A's Emerson Having His Pitchers Do What's Best in Time of Pandemic

John Hickey

It’s been a couple of weeks now since Oakland A’s pitching coach Scott Emerson has seen any of his pitchers. It will be longer still until he and they are reunited on the other side of the break Major League Baseball is taking in the wake of the COVID-19 coronavirus pandemic.

Emo, as his pitchers call him, could have saddled his guys with a bunch of instructions for ways to spend the downtime.

He didn’t. Instead, he and the A’s opted to make it about as simple as possible.

“Basically, the only real instruction I gave them is that the health, safety and well-being of them and their families had to be their No. 1 priority,” Emerson said from his home in North Carolina. “Baseball is secondary.

“If you are able to do something, that’s great. If not, that’s fine too. Everybody’s different. Some guys are able to play catch, but most of it so far was making sure they got to a safe place and to be around their families. We’ll get more into it as we learn what’s going to happen. There really hasn’t been that much instruction or a program put in place as of yet.”

As the “yet” suggests, a program could be coming.

“We are working on that,” Emerson said. “I told the pitchers there’s no need to overdo themselves, but if you can keep yourself active, that would be a plus.”

Emerson, who has talked to each member of the pitching staff at least twice and who plans weekly talks with everyone, said that so far, at least, everyone is healthy.

Asked if he thought the time off would be advantageous in particular to rookie left-handed starter A.J. Puk, Emerson was cautious. Puk had early spring shoulder pain, was shut down for about a week and then resumed throwing. Had the season begun as scheduled – Thursday would have been opening day – Puk probably would have been in the bullpen. This extra time off will make him more competitive for a starting job.

“As for A.J., a lot of this buys guys some time throughout the league,” Emerson said. “The important thing is the ramp-up part. We don’t want anybody to go too fast too soon with all the pitchers, especially the guys who had a little setback in spring training. How fast do you want to ramp them back up? That’s a concern.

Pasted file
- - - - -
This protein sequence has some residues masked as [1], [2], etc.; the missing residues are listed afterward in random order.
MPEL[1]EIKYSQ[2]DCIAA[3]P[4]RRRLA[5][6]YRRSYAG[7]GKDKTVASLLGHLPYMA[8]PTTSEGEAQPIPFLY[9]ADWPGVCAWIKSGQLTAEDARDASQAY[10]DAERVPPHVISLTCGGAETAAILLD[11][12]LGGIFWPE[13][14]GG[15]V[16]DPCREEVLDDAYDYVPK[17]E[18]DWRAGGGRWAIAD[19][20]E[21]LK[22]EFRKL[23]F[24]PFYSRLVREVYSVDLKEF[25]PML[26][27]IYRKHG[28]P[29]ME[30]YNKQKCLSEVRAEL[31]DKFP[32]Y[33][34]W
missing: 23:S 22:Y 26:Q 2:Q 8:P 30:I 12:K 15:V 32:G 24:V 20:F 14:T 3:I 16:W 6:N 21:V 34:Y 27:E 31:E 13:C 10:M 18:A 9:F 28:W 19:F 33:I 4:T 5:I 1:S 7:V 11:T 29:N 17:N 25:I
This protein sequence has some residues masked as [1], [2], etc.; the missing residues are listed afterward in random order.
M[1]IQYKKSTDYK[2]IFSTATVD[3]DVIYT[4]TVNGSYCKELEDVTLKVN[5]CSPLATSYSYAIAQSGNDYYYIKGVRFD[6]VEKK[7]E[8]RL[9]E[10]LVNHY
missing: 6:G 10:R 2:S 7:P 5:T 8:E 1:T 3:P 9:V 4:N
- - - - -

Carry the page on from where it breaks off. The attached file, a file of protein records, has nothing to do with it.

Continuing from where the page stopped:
“When we get a date and possible start time, that will benefit us. If they just say (report) in a week and it would be two weeks (of additional spring training), it would a tricky situation. You would really have to identify what guys have been doing during this layoff and make sure they are healthy. That’s the No 1 priority.”

After the 1995 spring training lockout, clubs were given about three weeks of training to get ready – and back then, there had been no organized workouts, so it was three weeks from the first stretching and workout until opening day. Emerson said three weeks might be enough now, and he says he expects all the players would be further along than in 1995.

“Most teams have between a 6- and 10-week throwing program in the offseason to get the guys ready to go,” he said. “The pitchers have already completed that, and they’ve been in a spring training setting for a while. I think (three weeks) could be doable. Obviously, the more time you get the better. It all depends on how much throwing these guys are able to do in this crisis.”

In the meantime, Emerson wants he players to practice their social distancing. He and his wife, Jill, are both at home, Jill being able to work from home instead of her office. And their dog, Coco, is thrilled this unexpected bonanza.

“Coco’s loving having both of us home now,” Emerson said. “He’s getting lots of walks.”

Hey, everybody needs exercise.

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